I stand corrected. They’ll ruin anything!

  8. Lord Sward says:

    @Will
    I’m getting 26.7mpg around the doors.

  9. KenS Ken Strachan says:

    @Keith B
    It doesn’t have purple “w*nker lights” underneath as well, does it?

    Seriously, one reason why the R8s were often such bargains secondhand was that their elderly owners looked after them. I still see quite a few that look immaculate – unlike my 218!!

    My dad’s HHR saloon needed refurbishment before sale – T-cutting scars off the front wing incurred hitting a fallen branch in the countryside, cleaning the tobacco stain off the driver’s grab handle but, more crucially, replacing a colander-like fuel tank.

  10. David 3500 says:

    A beautiful car, the 75 – one which makes you feel very special every time you climb into it, let alone when driving it, and, as Richard Woolley, the Chief Designer for the 75 said at its launch, “it is one of those cars you always give a second glance to as you walk away.”

    Nice spec and the ideal engine, by my reckoning. My ideal example would be in Royal Blue metallic with the Sandstone interior (as found in Steve’s example) and fitted with the optional 17-inch Meteor alloy wheels. Just perfect…

    A very nice example, Steve.

  11. Hilton Davis says:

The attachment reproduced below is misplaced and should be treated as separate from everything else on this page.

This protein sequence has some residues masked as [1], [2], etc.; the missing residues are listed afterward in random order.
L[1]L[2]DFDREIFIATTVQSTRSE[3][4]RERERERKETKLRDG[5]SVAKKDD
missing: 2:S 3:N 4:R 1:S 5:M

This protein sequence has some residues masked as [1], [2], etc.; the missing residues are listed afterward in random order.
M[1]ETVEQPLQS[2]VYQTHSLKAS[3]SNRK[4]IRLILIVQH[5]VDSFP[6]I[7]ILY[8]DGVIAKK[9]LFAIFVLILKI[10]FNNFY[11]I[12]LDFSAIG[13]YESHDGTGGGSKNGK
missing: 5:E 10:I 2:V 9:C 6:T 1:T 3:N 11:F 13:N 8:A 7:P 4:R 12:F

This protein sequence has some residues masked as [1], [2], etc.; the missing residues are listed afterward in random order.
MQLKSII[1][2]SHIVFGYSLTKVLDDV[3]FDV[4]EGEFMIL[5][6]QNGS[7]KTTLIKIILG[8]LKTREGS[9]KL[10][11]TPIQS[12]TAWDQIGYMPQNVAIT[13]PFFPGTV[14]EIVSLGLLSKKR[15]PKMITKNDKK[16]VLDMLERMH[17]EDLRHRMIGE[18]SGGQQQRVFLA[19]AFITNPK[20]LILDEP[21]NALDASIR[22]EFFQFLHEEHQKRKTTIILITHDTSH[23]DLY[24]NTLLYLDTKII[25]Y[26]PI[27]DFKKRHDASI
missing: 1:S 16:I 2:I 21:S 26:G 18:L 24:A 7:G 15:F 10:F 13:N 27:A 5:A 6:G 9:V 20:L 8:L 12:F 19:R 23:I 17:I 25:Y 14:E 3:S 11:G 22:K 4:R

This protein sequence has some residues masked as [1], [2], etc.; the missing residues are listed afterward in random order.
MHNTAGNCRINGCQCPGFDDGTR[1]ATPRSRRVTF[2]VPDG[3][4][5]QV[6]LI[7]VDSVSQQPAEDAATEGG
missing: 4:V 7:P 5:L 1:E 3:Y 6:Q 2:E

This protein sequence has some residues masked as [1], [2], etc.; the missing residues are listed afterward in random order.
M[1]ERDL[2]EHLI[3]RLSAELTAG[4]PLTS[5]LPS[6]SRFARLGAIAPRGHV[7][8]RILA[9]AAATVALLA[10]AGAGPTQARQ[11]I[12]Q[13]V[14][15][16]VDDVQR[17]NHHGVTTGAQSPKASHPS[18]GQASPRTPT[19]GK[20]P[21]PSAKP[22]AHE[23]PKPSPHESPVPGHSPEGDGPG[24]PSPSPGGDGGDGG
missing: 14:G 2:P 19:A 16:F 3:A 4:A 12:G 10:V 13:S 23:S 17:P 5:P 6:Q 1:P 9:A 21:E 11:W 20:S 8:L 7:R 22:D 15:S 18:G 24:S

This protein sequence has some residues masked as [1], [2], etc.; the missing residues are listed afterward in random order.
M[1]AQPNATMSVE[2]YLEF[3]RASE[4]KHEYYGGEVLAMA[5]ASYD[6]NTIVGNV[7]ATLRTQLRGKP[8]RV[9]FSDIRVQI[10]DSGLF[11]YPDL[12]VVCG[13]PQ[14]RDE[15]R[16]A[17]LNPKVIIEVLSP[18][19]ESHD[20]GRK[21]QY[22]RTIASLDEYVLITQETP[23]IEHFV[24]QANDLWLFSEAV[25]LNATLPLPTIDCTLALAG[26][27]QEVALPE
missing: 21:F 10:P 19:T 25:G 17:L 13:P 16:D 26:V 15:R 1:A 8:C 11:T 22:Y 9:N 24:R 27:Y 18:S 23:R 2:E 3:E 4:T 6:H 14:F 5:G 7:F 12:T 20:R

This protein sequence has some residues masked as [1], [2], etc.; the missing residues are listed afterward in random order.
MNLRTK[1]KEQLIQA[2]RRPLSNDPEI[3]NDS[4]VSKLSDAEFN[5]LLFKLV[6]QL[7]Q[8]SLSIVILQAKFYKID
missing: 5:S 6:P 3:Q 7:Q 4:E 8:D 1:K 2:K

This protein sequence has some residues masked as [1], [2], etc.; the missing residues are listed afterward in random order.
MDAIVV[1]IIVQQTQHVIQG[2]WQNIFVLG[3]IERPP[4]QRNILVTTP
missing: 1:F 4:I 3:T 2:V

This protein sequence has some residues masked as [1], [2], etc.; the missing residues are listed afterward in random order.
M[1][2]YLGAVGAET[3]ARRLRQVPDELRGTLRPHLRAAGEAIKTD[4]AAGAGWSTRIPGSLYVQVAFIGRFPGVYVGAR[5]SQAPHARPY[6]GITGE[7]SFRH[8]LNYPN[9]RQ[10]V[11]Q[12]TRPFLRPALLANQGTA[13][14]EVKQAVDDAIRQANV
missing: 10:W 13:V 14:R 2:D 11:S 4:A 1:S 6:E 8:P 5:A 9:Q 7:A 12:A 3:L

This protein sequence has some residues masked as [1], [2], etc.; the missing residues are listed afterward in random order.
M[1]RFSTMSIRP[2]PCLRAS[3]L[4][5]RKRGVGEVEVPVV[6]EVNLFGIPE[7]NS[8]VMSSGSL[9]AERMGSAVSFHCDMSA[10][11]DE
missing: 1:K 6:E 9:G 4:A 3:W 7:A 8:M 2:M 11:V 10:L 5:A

Another nice looking 75 in a pleasant colour. The interior colour scheme looks good too. This car oozes class and still has that look of authority about it. I hope it proves to be a good long term buy. Good luck!

  12. Mark Hayman says:

    I have one of the last Rover 825 Sterlings in Metallic Oxford Blue. However, I would very much would like a top the range Rover 75 in the same colour with some optional sporty alloys. A nice tourer/estate would be great – a good looking, functional car. Good luck with your new car.

    Regards,

    Mark.

  13. Andrew Elphick says:

    I think the plot has gone sidewards here – Steven will only be a very “short term” owner of this car!

  14. DM Southampton says:

    It’s interesting to hear yet another mention of Project Drive – does anyone know if it achieved any good? For me, it did nothing but make Rovers lose their charm – post facelift, the 75 also looked cheaper and, for example, the standard of leather, where used, looked appalling. Take a look at any interior shots of 04/05-55 plated cars on Auto Trader and the leather looks thin, ruffled and about to come apart. Such a shame…

  15. DaveyC says:

    I’m not suggesting that Project Drive improved the cars – I think some of us have turned it into an obsession. The difference wasn’t as great as some seem to think.

    Incidentally, I’ve heard that the Project Drive cars had poorer quality air in their tyres.

  16. Starbug2 says: